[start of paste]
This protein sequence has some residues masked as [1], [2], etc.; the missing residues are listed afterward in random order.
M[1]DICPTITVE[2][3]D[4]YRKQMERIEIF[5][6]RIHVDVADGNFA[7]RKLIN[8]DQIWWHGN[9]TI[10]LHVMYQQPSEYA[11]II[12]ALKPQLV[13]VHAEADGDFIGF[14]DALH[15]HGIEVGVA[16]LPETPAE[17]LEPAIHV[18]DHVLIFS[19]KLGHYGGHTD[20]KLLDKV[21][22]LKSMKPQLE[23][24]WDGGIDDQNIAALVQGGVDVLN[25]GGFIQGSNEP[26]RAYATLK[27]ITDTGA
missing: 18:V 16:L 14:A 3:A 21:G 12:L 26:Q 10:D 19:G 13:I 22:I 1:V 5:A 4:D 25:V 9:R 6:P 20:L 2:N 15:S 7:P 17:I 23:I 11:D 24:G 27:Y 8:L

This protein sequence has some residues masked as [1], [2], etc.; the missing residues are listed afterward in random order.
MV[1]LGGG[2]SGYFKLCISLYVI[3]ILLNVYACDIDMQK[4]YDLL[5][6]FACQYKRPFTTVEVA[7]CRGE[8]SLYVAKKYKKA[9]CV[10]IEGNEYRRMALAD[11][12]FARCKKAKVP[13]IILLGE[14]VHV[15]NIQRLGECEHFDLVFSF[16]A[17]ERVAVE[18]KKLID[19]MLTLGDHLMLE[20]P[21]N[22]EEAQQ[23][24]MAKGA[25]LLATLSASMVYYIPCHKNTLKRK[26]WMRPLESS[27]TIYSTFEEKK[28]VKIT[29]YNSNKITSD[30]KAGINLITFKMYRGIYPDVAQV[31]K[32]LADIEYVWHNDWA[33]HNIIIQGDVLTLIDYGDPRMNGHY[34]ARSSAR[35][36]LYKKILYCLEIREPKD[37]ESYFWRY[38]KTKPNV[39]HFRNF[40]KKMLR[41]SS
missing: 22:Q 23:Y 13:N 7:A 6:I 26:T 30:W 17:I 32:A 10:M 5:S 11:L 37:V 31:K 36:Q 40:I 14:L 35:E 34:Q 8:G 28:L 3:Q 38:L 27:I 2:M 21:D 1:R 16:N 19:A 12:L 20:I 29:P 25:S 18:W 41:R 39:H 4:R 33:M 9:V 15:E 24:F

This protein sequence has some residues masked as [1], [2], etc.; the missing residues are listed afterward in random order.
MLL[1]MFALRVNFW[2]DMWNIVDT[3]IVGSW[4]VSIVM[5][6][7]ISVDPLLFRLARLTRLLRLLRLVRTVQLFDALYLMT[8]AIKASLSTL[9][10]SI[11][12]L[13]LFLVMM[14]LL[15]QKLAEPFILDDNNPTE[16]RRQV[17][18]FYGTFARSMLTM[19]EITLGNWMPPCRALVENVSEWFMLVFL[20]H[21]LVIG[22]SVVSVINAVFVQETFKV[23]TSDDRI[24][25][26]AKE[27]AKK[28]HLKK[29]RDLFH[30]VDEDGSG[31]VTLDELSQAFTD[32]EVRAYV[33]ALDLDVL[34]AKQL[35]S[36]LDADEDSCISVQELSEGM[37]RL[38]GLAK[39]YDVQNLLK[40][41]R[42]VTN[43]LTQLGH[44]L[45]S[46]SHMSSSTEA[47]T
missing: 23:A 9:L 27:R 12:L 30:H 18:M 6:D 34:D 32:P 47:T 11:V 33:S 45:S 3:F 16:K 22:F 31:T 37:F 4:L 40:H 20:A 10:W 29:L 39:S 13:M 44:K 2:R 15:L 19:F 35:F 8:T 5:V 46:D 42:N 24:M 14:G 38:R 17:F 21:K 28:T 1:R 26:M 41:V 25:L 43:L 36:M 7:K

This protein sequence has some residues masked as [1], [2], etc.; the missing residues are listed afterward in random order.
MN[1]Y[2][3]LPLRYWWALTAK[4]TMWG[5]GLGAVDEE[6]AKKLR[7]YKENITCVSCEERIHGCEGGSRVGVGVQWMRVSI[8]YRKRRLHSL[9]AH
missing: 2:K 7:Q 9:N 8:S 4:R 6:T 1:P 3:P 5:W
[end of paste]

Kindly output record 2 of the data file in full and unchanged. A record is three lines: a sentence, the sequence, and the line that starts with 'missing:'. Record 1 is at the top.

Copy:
This protein sequence has some residues masked as [1], [2], etc.; the missing residues are listed afterward in random order.
MV[1]LGGG[2]SGYFKLCISLYVI[3]ILLNVYACDIDMQK[4]YDLL[5][6]FACQYKRPFTTVEVA[7]CRGE[8]SLYVAKKYKKA[9]CV[10]IEGNEYRRMALAD[11][12]FARCKKAKVP[13]IILLGE[14]VHV[15]NIQRLGECEHFDLVFSF[16]A[17]ERVAVE[18]KKLID[19]MLTLGDHLMLE[20]P[21]N[22]EEAQQ[23][24]MAKGA[25]LLATLSASMVYYIPCHKNTLKRK[26]WMRPLESS[27]TIYSTFEEKK[28]VKIT[29]YNSNKITSD[30]KAGINLITFKMYRGIYPDVAQV[31]K[32]LADIEYVWHNDWA[33]HNIIIQGDVLTLIDYGDPRMNGHY[34]ARSSAR[35][36]LYKKILYCLEIREPKD[37]ESYFWRY[38]KTKPNV[39]HFRNF[40]KKMLR[41]SS
missing: 22:Q 23:Y 13:N 7:A 6:I 26:T 30:W 17:I 32:A 10:M 5:S 11:L 37:V 31:K 36:Q 40:I 14:L 35:E 34:Q 8:G 28:L 3:Q 38:L 27:I 2:M 21:D 1:R 16:N 19:A 12:L 20:I 29:P 25:S 18:W 41:R 39:H 4:R 33:M 9:V 15:E 24:F